The MEA claims that the government's handling of the farm protests is proof of "India's democratic ethos and polity". In truth, in this - as in so many other respects - the Modi Government has acted in bad faith, both inside and outside parliament. Had the laws not been passed in such an underhand and deceitful manner, the protests may not have taken the shape, or assumed the scale, that they eventually did. The venomous characterization of peaceful protesters as Khalistanis, the barricading of roads with spikes and fences all around the country's capital, the suspension of internet services in district after district, the spate of FIRs against journalists, the pressure on Twitter to block accounts of those critical of state excesses, all mean that claims made by the Modi Government that they understand or seek to uphold "India's democratic ethos" carry little credibility.
Before yesterday, I barely knew who Rihanna was. Nor, I suspect, did our Home Minister or our Foreign Minister. But once they did, they acted as if all they wanted was for her one hundred million Twitter followers to be annulled by one hundred million Twitter followers of Indian celebrities taken together. Film stars and sportspersons were thus falling over each other to promote the government line, often using the same words and same hashtags on Twitter.
The government's response to a single six-word tweet by a foreigner was disingenuous, dishonest, and absolutely over the top. In his own tweet, the Foreign Minister stated: "Motivated campaigns targeting India will never succeed. We have the self confidence today to hold our own. This India will push back." The very wording of this tweet showed the emptiness of the boast made therein. Along with his colleagues, the Foreign Minister had revealed to the world the fragility and insecurity of our collective national ego. For, unlike our own craven 'celebrities', the Barbadian singer was speaking spontaneously, as a free and independent agent. It was the response of the government and the ruling party that was motivated. And it displayed not self-confidence, but paranoia. A government more sure of itself would have ignored the tweet altogether.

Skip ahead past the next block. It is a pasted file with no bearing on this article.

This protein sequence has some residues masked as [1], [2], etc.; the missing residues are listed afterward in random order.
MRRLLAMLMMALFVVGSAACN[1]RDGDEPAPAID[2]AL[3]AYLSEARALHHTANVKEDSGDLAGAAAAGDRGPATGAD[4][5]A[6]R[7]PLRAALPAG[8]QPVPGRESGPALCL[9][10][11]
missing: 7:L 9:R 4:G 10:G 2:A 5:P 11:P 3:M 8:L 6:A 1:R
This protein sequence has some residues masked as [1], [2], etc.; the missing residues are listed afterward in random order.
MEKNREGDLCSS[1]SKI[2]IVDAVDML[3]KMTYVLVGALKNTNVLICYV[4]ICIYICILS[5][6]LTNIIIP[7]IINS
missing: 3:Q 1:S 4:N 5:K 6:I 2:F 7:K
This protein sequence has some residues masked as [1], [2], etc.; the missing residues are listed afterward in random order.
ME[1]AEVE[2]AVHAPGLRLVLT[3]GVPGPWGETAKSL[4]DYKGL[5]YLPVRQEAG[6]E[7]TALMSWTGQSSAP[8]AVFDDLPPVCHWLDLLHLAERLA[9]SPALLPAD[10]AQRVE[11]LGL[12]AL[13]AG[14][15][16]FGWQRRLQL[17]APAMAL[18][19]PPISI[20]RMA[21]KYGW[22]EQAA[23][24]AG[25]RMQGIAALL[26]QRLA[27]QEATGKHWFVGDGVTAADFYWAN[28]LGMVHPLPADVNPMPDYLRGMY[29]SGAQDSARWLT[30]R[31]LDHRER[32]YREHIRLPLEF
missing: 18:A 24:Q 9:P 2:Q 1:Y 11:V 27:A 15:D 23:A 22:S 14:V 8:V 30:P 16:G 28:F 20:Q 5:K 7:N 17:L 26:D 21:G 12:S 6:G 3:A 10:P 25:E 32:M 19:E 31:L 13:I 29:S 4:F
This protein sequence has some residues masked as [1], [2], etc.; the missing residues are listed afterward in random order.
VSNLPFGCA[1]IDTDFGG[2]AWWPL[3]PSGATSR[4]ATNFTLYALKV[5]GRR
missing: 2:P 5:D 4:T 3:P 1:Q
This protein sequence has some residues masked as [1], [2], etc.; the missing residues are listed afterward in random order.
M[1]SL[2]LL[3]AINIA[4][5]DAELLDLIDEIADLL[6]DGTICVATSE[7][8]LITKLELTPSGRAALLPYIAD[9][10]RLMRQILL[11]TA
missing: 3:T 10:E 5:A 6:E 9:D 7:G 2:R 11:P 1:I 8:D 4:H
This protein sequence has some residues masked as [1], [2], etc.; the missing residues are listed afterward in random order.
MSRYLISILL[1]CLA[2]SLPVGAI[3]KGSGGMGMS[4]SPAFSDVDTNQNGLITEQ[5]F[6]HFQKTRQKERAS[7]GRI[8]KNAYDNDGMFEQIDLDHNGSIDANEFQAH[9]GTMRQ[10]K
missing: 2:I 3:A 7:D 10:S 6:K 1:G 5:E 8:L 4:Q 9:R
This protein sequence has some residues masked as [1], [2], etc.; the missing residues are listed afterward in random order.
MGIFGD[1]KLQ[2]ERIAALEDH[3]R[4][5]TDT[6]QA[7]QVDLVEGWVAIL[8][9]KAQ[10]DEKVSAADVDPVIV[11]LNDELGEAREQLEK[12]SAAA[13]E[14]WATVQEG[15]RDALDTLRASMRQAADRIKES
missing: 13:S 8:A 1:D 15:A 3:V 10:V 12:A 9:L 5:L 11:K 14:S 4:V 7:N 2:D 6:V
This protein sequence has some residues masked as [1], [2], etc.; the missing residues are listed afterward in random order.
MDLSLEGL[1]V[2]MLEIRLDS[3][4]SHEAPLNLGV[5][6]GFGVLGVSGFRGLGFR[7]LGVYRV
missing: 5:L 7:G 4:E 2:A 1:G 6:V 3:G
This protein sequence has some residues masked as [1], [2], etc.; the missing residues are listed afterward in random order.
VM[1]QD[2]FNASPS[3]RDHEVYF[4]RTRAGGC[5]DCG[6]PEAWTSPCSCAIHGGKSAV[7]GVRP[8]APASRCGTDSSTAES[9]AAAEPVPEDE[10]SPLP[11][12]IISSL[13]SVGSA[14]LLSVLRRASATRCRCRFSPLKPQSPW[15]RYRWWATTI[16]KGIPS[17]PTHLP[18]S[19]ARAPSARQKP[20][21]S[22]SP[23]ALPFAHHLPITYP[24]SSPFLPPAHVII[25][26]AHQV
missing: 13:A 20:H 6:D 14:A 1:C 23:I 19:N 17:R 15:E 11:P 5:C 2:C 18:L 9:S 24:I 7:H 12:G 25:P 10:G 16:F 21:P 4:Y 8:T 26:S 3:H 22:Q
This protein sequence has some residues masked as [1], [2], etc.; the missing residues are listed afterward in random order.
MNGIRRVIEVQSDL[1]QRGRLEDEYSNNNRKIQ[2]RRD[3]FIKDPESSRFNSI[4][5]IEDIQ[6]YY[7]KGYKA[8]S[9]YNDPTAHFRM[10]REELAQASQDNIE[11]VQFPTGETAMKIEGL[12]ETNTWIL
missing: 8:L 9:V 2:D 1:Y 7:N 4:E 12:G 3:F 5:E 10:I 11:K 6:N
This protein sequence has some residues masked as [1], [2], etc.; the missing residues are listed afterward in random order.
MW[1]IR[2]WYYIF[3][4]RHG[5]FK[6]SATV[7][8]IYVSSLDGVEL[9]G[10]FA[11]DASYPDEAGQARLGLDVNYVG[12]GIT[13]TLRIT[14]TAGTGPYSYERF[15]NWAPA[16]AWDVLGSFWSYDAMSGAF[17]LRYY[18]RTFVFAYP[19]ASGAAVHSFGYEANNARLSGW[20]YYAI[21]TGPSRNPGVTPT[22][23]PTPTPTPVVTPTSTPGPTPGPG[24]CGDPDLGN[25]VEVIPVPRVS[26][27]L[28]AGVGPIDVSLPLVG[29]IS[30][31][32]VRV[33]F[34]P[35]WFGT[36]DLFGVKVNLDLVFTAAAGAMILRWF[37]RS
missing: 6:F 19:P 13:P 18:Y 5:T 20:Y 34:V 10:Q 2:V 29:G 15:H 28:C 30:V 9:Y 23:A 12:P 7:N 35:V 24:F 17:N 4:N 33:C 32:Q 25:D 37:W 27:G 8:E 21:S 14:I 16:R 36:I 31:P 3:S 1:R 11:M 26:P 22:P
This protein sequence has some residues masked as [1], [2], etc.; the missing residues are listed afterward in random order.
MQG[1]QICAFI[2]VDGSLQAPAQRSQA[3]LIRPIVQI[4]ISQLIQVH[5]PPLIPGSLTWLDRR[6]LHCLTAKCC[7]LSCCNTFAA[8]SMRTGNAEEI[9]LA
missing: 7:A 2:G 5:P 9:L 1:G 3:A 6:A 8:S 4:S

As a lover of cricket myself, it was sad to see the individual and collective abasement to state power of our most famous and feted cricketers. Only one of the ilk stood his ground, held his own. This was Bishan Bedi, who responded to the manufactured outrage with this dry, self-deprecatory, and devastating tweet: 'Honestly it seems I didn't know anything about what's going on at the Delhi borders until the... Barbadian in conjunction w/Indian TV's woke me up from my slumbers.. Come on Old Man start becoming "touchy" or else U are heading towards anti-nationalism..!!!'
Meanwhile, as a student of Gandhi, I wondered what that most patriotic of all Indians would have made of the hyper-heated jingoism that parades as love of the nation today. What would he have thought of the boasting and bragging, the stigmatizing and name-calling, that passes for desh-bhakti in Modi's India? Some remarks that Gandhi made in 1938 give a clue: "In this age, when distances have been obliterated, no nation can afford to imitate the frog in the well. Sometimes it is refreshing to see ourselves as others see us."
(Ramachandra Guha is a historian based in Bengaluru. His books include 'Environmentalism: A Global History' and 'Gandhi: The Years that Changed the World'.)
Disclaimer: The opinions expressed within this article are the personal opinions of the author. The facts and opinions appearing in the article do not reflect the views of NDTV and NDTV does not assume any responsibility or liability for the same.